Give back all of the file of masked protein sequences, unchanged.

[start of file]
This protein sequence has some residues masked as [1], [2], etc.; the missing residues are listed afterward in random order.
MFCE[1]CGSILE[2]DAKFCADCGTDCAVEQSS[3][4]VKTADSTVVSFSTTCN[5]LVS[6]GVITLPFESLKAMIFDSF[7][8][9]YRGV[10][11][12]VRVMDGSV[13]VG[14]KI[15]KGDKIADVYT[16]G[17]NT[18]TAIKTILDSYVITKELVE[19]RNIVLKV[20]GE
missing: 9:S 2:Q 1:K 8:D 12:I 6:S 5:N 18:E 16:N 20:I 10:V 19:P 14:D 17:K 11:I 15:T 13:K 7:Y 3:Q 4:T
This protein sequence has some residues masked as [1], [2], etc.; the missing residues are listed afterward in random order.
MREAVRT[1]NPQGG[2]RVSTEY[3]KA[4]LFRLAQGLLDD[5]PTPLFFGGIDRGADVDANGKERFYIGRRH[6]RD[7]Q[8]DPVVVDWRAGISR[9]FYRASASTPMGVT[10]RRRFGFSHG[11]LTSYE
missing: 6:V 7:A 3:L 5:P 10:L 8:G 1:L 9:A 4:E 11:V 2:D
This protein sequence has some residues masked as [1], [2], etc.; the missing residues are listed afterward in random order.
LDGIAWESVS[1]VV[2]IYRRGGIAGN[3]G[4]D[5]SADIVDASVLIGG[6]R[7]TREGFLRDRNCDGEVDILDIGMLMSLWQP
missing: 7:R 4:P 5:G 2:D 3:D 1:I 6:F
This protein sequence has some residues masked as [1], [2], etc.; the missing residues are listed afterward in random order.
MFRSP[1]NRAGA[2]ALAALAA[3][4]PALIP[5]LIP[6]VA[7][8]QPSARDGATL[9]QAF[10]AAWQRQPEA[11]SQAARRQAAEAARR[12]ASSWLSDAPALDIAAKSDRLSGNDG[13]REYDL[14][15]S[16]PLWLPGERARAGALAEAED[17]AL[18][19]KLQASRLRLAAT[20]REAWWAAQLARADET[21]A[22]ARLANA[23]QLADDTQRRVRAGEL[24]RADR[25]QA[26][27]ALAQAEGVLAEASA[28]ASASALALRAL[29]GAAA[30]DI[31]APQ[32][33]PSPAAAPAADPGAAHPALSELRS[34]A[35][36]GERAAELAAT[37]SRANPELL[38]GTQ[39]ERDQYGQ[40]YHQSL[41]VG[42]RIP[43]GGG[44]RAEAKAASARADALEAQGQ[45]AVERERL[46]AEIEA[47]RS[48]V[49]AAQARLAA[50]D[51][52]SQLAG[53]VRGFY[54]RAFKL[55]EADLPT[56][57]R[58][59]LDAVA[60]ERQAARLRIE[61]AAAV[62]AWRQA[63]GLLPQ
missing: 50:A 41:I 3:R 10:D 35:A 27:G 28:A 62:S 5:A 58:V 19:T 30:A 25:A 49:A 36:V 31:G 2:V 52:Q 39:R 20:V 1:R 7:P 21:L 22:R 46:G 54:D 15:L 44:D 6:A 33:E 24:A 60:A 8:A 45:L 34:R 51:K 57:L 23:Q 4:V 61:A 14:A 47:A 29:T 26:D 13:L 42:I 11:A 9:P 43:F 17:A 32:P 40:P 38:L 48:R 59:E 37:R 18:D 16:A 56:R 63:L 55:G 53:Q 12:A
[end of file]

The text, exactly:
This protein sequence has some residues masked as [1], [2], etc.; the missing residues are listed afterward in random order.
MFCE[1]CGSILE[2]DAKFCADCGTDCAVEQSS[3][4]VKTADSTVVSFSTTCN[5]LVS[6]GVITLPFESLKAMIFDSF[7][8][9]YRGV[10][11][12]VRVMDGSV[13]VG[14]KI[15]KGDKIADVYT[16]G[17]NT[18]TAIKTILDSYVITKELVE[19]RNIVLKV[20]GE
missing: 9:S 2:Q 1:K 8:D 12:I 6:S 5:N 18:E 16:N 20:I 10:V 19:P 14:D 17:K 11:I 15:T 13:K 7:Y 3:Q 4:T
This protein sequence has some residues masked as [1], [2], etc.; the missing residues are listed afterward in random order.
MREAVRT[1]NPQGG[2]RVSTEY[3]KA[4]LFRLAQGLLDD[5]PTPLFFGGIDRGADVDANGKERFYIGRRH[6]RD[7]Q[8]DPVVVDWRAGISR[9]FYRASASTPMGVT[10]RRRFGFSHG[11]LTSYE
missing: 6:V 7:A 3:L 5:P 10:L 8:G 1:L 9:A 4:E 11:V 2:D
This protein sequence has some residues masked as [1], [2], etc.; the missing residues are listed afterward in random order.
LDGIAWESVS[1]VV[2]IYRRGGIAGN[3]G[4]D[5]SADIVDASVLIGG[6]R[7]TREGFLRDRNCDGEVDILDIGMLMSLWQP
missing: 7:R 4:P 5:G 2:D 3:D 1:I 6:F
This protein sequence has some residues masked as [1], [2], etc.; the missing residues are listed afterward in random order.
MFRSP[1]NRAGA[2]ALAALAA[3][4]PALIP[5]LIP[6]VA[7][8]QPSARDGATL[9]QAF[10]AAWQRQPEA[11]SQAARRQAAEAARR[12]ASSWLSDAPALDIAAKSDRLSGNDG[13]REYDL[14][15]S[16]PLWLPGERARAGALAEAED[17]AL[18][19]KLQASRLRLAAT[20]REAWWAAQLARADET[21]A[22]ARLANA[23]QLADDTQRRVRAGEL[24]RADR[25]QA[26][27]ALAQAEGVLAEASA[28]ASASALALRAL[29]GAAA[30]DI[31]APQ[32][33]PSPAAAPAADPGAAHPALSELRS[34]A[35][36]GERAAELAAT[37]SRANPELL[38]GTQ[39]ERDQYGQ[40]YHQSL[41]VG[42]RIP[43]GGG[44]RAEAKAASARADALEAQGQ[45]AVERERL[46]AEIEA[47]RS[48]V[49]AAQARLAA[50]D[51][52]SQLAG[53]VRGFY[54]RAFKL[55]EADLPT[56][57]R[58][59]LDAVA[60]ERQAARLRIE[61]AAAV[62]AWRQA[63]GLLPQ
missing: 50:A 41:I 3:R 10:D 35:A 27:G 28:A 62:S 5:A 58:V 19:T 30:A 25:A 49:A 36:V 31:G 2:V 52:Q 39:R 20:V 1:R 7:P 21:L 22:R 46:G 54:D 15:L 44:D 6:A 33:E 24:A 60:A 8:A 45:L 34:R 51:K 57:L 23:Q 4:V 61:A 14:A 47:A 29:T 26:D 13:L 42:I 11:A 9:P 43:F 17:A 32:P 40:P 38:L 48:R 59:E 37:R 18:D 16:A 56:R 63:L 55:G 53:Q 12:A